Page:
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African women and children can be rescued from food insecurity and malnutrition

Photo credit: ScoDevNet

Copyright: Abbie Trayler-Smith/Panos

Women, tech key to curbing food insecurity in Africa

Focusing on identifying and harnessing these social advantages could help in tackling the technological challenges faced by African women.

by Pauline Okoth

Every time I hear about hunger and malnutrition, my thoughts drift to the millions of African women who toil on farms, but see their children remain hungry.

At such moments of reflection, I often wonder how vulnerable African women and children can be rescued from this vicious cycle of food insecurity and malnutrition.

When I attended the 6th Africa Day for Food and Nutrition Security in Uganda last week (28-30 October), the discussions around the theme “empowering our women, securing our food, improving our nutrition” gave me some insight into what needs to be done to address this issue.

I realised that while the solution to the perennial food security and nutrition problem lies in the hands of women, major obstacles remain, particularly land security tenure.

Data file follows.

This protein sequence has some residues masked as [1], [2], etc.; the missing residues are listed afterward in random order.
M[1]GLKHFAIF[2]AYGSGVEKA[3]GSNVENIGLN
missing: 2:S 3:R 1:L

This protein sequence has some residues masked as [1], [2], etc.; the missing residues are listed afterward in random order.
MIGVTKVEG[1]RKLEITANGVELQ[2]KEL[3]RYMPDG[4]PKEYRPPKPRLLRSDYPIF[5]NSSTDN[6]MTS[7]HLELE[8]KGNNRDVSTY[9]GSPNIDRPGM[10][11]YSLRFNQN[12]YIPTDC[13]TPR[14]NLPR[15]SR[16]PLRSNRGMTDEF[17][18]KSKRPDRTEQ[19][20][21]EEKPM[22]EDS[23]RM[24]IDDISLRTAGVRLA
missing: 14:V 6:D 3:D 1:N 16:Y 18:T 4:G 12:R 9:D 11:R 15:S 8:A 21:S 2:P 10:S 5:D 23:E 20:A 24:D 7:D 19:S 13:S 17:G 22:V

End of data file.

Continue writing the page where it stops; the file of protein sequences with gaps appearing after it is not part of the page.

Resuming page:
I spoke to Josephine Kiamba, a senior technical adviser of New Partnership for Africa’s Development (NEPAD) — which organised the meeting —   and the UK-based Partnership for Child Development, Imperial College, London.

“I think technology is an even bigger hindrance for women than land,” Kiamba told me, reasoning that more women have access to land for food production even if they don’t have ownership.

Kiamba says access to technology reduces the time women spend in farm-related activities, allowing them more time to take better care of their children.

However, as technology improves, she adds, the men tend to take over, noting that in the food system, technological innovations such as bio-fortification, mechanisation and information and communication technology do more than saving time: They produce better quality and quantity outcomes.

Read the full article: SciDevNet

Published by

Willem Van Cotthem

Honorary Professor of Botany, University of Ghent (Belgium). Scientific Consultant for Desertification and Sustainable Development.